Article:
Instruction provided on 28 March 2001 by the Hon. Jack Anawak of Rankin Inlet (North), speaking through an inter­preter. A fascinating feature of the Nunavut Hansard in these early years is that some speakers are flagged as “Interpretation”—in both English and Inuktitut—but it is left to the reader to figure out what language they were originally speaking, and what language it was interpreted into. Unless, that is, you are in on the secret.

In this case, the layered interpretation becomes particularly interesting. Unless someone out there has it all on tape, we’ll never know what Mr Anawak actually said. Instead we’re given a choice between one degree of separation—the on-the-spot interpretation into English—and two degrees of separation—the subsequent Inuktitut translation of the English interpretation. In fact, call it two degrees and three. I doubt the interpreter herself prepared the text; that would be left to some entirely different person. Did they transcribe it on the spot, like a court stenographer, or construct it afterward from recordings? Or both?

ullumi, uqausiqarumavunga uqausirmik. qallunaat uqausingannik. ᐅᓪᓗᒥ, ᐅᖃᐅᓯᖃᕈᒪᕗᖓ ᐅᖃᐅᓯᕐᒥᒃ. ᖃᓪᓗᓈᑦ ᐅᖃᐅᓯᖓᓐᓂᒃ. Today, I would like to talk about a language issue, the language of southerners.
amisut qallunat tukisivanngimmata uvagut uqausingannik. ᐊᒥᓱᑦ ᖃᓪᓗᓇᑦ ᑐᑭᓯᕙᙱᒻᒪᑕ ᐅᕙᒍᑦ ᐅᖃᐅᓯᖓᓐᓂᒃ. Many southerners miss what is said in our language.
ilangit aksualuk tukiliuttia­raksau­ngimmata imaittut sarimanaq, naglinniq inuktitut, ᐃᓚᖏᑦ ᐊᒃᓱᐊᓗᒃ ᑐᑭᓕᐅᑦᑎᐊ­ᕋᒃᓴᐅ­ᖏᒻᒪᑕ ᐃᒪᐃᑦᑐᑦ ᓴᕆᒪᓇᖅ, ᓇᒡᓕᓐᓂᖅ ᐃᓄᒃᑎᑐᑦ, It’s very hard to interpret some words like if you say sarimannaq, or naglinaq in Inuk­titut,

The interpreter wisely kept certain words in their original Inuktitut—but apparently didn’t confer with the transcriber to make sure they got spelled right. The choice between sarimannaq and sarimanaq I can live with. But naglinaq and naglinniq are different words. Well, different affixes. With slightly different meanings.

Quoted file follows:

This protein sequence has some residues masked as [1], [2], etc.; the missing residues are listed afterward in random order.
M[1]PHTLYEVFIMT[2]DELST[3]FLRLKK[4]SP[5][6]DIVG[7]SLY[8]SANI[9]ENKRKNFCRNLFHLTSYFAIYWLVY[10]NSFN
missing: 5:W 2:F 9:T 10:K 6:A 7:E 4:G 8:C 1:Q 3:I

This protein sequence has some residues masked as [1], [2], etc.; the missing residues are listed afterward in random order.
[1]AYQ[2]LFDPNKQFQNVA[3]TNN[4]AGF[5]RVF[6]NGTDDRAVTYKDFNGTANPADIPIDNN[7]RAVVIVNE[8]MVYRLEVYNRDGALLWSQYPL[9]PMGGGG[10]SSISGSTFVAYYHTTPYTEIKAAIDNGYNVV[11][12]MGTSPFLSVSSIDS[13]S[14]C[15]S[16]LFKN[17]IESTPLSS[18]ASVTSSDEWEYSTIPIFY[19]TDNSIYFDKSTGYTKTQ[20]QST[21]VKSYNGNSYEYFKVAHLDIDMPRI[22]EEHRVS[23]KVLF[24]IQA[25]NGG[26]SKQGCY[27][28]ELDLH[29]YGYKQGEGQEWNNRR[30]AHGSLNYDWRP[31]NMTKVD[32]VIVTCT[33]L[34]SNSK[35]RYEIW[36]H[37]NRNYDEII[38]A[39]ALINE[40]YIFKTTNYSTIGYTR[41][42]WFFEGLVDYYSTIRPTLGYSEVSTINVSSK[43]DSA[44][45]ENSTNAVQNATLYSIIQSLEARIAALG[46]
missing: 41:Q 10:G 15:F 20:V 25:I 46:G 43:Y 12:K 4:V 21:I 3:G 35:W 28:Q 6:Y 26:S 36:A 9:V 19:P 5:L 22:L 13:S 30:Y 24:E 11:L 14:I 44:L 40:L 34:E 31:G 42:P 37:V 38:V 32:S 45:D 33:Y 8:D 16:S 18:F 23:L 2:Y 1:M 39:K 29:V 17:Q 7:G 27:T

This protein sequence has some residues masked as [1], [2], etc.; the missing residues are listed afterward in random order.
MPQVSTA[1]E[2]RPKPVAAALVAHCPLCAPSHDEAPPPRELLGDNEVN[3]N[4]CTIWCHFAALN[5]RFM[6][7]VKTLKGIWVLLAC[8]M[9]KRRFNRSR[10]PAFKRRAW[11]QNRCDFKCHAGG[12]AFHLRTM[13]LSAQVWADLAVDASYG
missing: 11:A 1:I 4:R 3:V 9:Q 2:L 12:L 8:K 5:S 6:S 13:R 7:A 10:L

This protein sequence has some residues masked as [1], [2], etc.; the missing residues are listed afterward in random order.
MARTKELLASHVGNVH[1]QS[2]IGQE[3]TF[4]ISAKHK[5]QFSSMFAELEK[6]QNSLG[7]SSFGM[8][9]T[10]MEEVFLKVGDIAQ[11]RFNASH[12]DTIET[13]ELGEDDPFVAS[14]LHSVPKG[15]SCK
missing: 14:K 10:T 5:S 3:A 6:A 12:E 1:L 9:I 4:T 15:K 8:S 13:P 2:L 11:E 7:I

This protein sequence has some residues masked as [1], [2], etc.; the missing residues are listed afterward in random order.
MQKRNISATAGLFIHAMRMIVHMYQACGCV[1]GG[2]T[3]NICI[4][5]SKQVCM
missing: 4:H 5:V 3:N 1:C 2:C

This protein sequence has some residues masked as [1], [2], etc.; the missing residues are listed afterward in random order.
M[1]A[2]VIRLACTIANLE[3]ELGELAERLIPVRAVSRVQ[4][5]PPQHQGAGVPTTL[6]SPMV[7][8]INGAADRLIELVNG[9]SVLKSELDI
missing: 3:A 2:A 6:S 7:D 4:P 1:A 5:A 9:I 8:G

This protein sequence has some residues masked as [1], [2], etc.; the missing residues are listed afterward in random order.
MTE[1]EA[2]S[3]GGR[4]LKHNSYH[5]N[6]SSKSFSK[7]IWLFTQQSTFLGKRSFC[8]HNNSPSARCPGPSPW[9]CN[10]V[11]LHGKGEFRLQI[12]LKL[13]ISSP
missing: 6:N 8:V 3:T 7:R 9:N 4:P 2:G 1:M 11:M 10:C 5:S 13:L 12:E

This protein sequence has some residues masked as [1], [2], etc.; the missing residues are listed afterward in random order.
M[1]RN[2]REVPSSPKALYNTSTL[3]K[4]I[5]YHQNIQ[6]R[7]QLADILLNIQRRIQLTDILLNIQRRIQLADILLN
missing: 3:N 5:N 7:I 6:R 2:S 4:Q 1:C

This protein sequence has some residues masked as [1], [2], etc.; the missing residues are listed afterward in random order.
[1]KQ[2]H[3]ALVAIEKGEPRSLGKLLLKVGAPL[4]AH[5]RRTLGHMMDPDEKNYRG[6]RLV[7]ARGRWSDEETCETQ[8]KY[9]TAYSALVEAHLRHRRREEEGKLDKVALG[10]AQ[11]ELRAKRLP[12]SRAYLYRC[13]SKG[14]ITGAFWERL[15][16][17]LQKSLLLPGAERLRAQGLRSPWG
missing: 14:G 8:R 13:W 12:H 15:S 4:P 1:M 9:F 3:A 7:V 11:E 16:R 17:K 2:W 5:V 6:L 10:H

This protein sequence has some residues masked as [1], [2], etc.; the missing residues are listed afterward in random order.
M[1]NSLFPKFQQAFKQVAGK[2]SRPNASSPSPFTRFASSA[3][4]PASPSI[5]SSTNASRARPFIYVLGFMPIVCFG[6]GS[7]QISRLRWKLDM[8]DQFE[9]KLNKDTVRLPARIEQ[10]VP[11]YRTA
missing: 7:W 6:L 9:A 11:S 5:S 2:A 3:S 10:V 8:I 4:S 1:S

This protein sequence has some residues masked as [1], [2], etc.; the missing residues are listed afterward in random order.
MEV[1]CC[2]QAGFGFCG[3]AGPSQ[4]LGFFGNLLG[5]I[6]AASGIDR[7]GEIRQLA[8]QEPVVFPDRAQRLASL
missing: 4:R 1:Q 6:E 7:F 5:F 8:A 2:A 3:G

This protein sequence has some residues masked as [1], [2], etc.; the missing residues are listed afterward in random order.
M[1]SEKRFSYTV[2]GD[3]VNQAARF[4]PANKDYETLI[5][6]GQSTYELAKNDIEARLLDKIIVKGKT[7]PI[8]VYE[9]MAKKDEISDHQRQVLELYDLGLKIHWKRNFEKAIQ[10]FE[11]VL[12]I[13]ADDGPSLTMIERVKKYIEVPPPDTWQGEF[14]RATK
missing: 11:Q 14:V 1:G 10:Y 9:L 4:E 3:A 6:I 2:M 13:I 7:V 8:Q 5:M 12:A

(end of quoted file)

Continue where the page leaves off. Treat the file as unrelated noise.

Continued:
ilangit tamakkua tukiliu­runnaq­taraluavut imaittut iglu, qajaq, ulu, inuksuk ammalu asingit. ᐃᓚᖏᑦ ᑕᒪᒃᑯᐊ ᑐᑭᓕᐅ­ᕈᓐᓇᖅ­ᑕᕋᓗᐊᕗᑦ ᐃᒪᐃᑦᑐᑦ ᐃᒡᓗ, ᖃᔭᖅ, ᐅᓗ, ᐃᓄᒃᓱᒃ ᐊᒻᒪᓗ ᐊᓯᖏᑦ. there’s some words that we could interpret into our language, like igloo, qajaq, ulu, inuksuk and others.
kisianili ilangit uqausiit atuqat­tarsima­javut ammalu taiksumani tukiqattiaqatta­laursimaju kisianili, tukiqaluaq­tujangimmat. ᑭᓯᐊᓂᓕ ᐃᓚᖏᑦ ᐅᖃᐅᓰᑦ ᐊᑐᖃᑦ­ᑕᕐᓯᒪ­ᔭᕗᑦ ᐊᒻᒪᓗ ᑕᐃᒃᓱᒪᓂ ᑐᑭᖃᑦᑎᐊᖃᑦᑕ­ᓚᐅᕐᓯᒪᔪ ᑭᓯᐊᓂᓕ, ᑐᑭᖃᓗᐊᖅ­ᑐᔭᖏᒻᒪᑦ. But there are some words I think that we have used in the past and they seemed to make sense then but today it doesn’t sound right.

I know exactly what he means. The Natsilingmiut used to employ this set of related words:

ᐊᐃᐸᖅ aipaq (n.) wife-swapping partner

ᐊᐃᐸᕇᒃ aipariik (n. dual) two men who exchange wives or two women who exchange husbands

ᐊᐃᐸᕐᑖᕆᕚ aipaqtaarivaa (trans.) he enters into a wife-swapping relationship with him

Now it just sounds hopelessly quaint and ’sixties.

allat iqqanaijaqatiqaraluaqtuni qallunaanik, uvvaluunniit aikparijait nunaqaqqar­simaju­nngippat, ᐊᓪᓚᑦ ᐃᖅᑲᓇᐃᔭᖃᑎᖃᕋᓗᐊᖅᑐᓂ ᖃᓪᓗᓈᓂᒃ, ᐅᕝᕙᓘᓐᓃᑦ ᐊᐃᒃᐸᕆᔭᐃᑦ ᓄᓇᖃᖅᑲᕐ­ᓯᒪᔪ­ᙱᑉᐸᑦ, Even when you’re working with south­erners, or if your spouse is white or non-Native,